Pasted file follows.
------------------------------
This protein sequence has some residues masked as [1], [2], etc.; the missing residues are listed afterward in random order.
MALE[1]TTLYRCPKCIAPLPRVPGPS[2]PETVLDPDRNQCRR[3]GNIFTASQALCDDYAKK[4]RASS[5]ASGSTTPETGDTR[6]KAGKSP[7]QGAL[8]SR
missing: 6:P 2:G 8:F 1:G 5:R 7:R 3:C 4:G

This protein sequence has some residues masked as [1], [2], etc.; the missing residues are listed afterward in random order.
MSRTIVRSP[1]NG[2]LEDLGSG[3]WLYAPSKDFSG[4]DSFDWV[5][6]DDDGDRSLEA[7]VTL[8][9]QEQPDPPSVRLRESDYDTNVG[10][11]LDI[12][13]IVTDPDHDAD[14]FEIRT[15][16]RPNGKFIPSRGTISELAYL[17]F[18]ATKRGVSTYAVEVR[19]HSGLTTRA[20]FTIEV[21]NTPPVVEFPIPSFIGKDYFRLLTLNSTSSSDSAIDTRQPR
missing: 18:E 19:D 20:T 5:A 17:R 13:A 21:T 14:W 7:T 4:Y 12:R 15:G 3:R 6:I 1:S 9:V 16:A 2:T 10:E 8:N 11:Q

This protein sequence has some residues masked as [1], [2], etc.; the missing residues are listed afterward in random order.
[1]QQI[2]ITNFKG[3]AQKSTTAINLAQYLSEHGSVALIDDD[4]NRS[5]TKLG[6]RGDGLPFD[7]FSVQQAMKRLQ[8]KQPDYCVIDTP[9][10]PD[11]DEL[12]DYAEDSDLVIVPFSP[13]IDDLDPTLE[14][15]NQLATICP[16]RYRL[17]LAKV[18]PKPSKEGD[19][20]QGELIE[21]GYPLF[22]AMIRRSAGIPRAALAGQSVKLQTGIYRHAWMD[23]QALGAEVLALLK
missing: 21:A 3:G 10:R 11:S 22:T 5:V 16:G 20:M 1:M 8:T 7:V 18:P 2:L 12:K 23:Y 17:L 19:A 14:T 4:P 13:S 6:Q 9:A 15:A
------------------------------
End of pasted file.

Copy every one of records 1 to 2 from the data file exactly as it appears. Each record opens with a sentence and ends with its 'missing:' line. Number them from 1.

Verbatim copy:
This protein sequence has some residues masked as [1], [2], etc.; the missing residues are listed afterward in random order.
MALE[1]TTLYRCPKCIAPLPRVPGPS[2]PETVLDPDRNQCRR[3]GNIFTASQALCDDYAKK[4]RASS[5]ASGSTTPETGDTR[6]KAGKSP[7]QGAL[8]SR
missing: 6:P 2:G 8:F 1:G 5:R 7:R 3:C 4:G

This protein sequence has some residues masked as [1], [2], etc.; the missing residues are listed afterward in random order.
MSRTIVRSP[1]NG[2]LEDLGSG[3]WLYAPSKDFSG[4]DSFDWV[5][6]DDDGDRSLEA[7]VTL[8][9]QEQPDPPSVRLRESDYDTNVG[10][11]LDI[12][13]IVTDPDHDAD[14]FEIRT[15][16]RPNGKFIPSRGTISELAYL[17]F[18]ATKRGVSTYAVEVR[19]HSGLTTRA[20]FTIEV[21]NTPPVVEFPIPSFIGKDYFRLLTLNSTSSSDSAIDTRQPR
missing: 18:E 19:D 20:T 5:A 17:R 13:A 21:T 14:W 7:T 4:Y 12:R 15:G 3:R 6:I 1:S 9:V 16:A 2:T 10:E 8:N 11:Q